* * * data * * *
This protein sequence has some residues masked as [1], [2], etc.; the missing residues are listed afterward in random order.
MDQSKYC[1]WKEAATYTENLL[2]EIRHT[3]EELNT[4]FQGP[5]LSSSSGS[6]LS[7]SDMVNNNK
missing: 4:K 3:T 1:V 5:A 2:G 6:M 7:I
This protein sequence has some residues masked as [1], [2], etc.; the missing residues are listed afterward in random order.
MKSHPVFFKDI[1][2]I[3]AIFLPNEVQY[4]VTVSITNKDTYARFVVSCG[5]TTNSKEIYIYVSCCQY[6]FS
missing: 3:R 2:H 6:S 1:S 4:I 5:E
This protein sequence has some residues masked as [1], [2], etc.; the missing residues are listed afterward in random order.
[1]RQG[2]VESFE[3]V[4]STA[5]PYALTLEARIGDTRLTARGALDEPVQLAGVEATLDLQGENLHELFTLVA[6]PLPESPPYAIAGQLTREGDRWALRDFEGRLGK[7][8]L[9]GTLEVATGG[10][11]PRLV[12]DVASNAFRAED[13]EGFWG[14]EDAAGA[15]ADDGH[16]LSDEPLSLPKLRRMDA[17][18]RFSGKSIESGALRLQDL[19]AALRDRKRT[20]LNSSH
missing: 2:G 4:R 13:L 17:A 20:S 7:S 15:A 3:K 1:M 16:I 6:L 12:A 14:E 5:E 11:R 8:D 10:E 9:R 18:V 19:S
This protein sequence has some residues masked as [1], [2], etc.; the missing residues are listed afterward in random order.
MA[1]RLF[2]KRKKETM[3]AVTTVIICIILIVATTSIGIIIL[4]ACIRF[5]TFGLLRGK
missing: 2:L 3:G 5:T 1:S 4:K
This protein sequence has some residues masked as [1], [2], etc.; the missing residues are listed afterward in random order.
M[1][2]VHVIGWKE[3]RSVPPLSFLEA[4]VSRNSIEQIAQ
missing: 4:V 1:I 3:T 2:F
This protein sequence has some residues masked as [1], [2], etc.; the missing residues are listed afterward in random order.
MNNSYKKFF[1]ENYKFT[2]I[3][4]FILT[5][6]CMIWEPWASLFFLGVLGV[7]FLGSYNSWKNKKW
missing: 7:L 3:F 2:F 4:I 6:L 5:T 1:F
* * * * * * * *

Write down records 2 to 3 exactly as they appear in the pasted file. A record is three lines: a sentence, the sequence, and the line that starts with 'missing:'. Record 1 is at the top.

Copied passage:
This protein sequence has some residues masked as [1], [2], etc.; the missing residues are listed afterward in random order.
MKSHPVFFKDI[1][2]I[3]AIFLPNEVQY[4]VTVSITNKDTYARFVVSCG[5]TTNSKEIYIYVSCCQY[6]FS
missing: 3:R 2:H 6:S 1:S 4:I 5:E
This protein sequence has some residues masked as [1], [2], etc.; the missing residues are listed afterward in random order.
[1]RQG[2]VESFE[3]V[4]STA[5]PYALTLEARIGDTRLTARGALDEPVQLAGVEATLDLQGENLHELFTLVA[6]PLPESPPYAIAGQLTREGDRWALRDFEGRLGK[7][8]L[9]GTLEVATGG[10][11]PRLV[12]DVASNAFRAED[13]EGFWG[14]EDAAGA[15]ADDGH[16]LSDEPLSLPKLRRMDA[17][18]RFSGKSIESGALRLQDL[19]AALRDRKRT[20]LNSSH
missing: 2:G 4:R 13:L 17:A 20:S 7:S 15:A 3:K 1:M 16:I 6:L 12:A 14:E 5:E 11:R 8:D 10:E 9:R 18:V 19:S